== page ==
Founded in 1983, the Fermilab Theoretical Astrophysics Group consists of approximately 15 researchers who work at the confluence of astrophysics, cosmology, and particle physics. Since its inception, the group has prepared well over 1000 papers for publication.
As the field of particle-astrophysics rapidly develops, we are witnessing an exciting time in the history of science. In addition to the progress being made in the traditional areas of experimental particle physics (accelerator experiments), astrophysical experiments are being increasingly used to study the phenomena of elementary particles. The most striking example of this success is the measurement of the neutrino masses and mixing angles that have been made over the last decade and a half. More recently, the observation that the universe is expanding at an accelerating rate has fueled a great deal of research in the topic of dark energy. This, along with advances in ultra-high energy cosmic rays, the cosmic microwave background, high-energy neutrino astronomy, and axion astrophysics, has enabled this once modest sub-field to become of the most important and active areas of particle physics research. Fermilab’s Theoretical Astrophysics Group has played a key role in the development of this exciting sub-field and continues to be deeply involved in the connection between particle physics and astrophysics.
Nowhere is the connection between particle physics and astrophysics more evident than in the area of dark matter. Currently, the only evidence for dark matter comes from its gravitational interactions and, consequently, little is known about its particle nature. As astrophysical direct and indirect detection efforts develop, however, it may very well become possible to study the interactions and other properties of these particles. Furthermore, it may be possible to produce and study dark matter particles in collider experiments, such as the Tevatron or Large Hadron Collider. These efforts collectively represent a major thrust of research at Fermilab.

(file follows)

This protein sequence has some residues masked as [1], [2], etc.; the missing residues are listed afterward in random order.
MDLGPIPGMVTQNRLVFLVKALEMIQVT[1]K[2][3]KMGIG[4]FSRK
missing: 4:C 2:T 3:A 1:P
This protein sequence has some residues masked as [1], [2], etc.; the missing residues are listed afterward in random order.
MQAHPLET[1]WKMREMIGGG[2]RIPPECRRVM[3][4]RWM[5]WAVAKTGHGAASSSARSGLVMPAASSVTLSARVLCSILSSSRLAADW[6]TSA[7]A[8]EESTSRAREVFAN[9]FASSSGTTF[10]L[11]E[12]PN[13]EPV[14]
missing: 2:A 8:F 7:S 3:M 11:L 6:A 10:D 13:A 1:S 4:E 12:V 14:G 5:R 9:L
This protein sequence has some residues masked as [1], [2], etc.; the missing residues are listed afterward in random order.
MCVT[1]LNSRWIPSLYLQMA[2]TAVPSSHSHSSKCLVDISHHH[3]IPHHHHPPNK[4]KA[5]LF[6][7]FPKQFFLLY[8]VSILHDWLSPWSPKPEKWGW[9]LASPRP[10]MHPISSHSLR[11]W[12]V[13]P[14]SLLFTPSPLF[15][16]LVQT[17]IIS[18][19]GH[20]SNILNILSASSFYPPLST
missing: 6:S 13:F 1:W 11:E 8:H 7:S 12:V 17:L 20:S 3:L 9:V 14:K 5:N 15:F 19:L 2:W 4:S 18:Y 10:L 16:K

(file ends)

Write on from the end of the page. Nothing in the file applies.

A large portion of the group’s research also includes simulations of various observable probes of cosmology, including large scale structure, galaxy clusters, supermassive black holes, gravitational lensing, and the Sunyaev-Zeldovich effects. These produce observable signatures that depend on the cosmological model that governs the underlying properties of the universe, and can in principal be used to extract information about fundamental physics. The simulations are then used to test signal extraction algorithms in the presence of simulated cosmological foregrounds and instrument effects that mimic some of the obstacles that observations must overcome in the real world.
In additional to the research of its individual members, the Theoretical Astrophysics Group also organizes several types of events to facilitate collaboration and communication. Seminars from visiting researchers are held weekly, who are then encouraged to stay for longer visits. Another example is ‘Munch’, a weekly informal discussion of the most interesting recent articles posted on the arXiv server. There have also been journal clubs to focus on one particular research development, and several conferences and workshops dedicated to intense study of a field.
- Scott Dodelson
- Josh Frieman
- Nick Gnedin
- Craig Hogan
- Dan Hooper
- Albert Stebbins
- Elise Jennings
- Ilias Cholis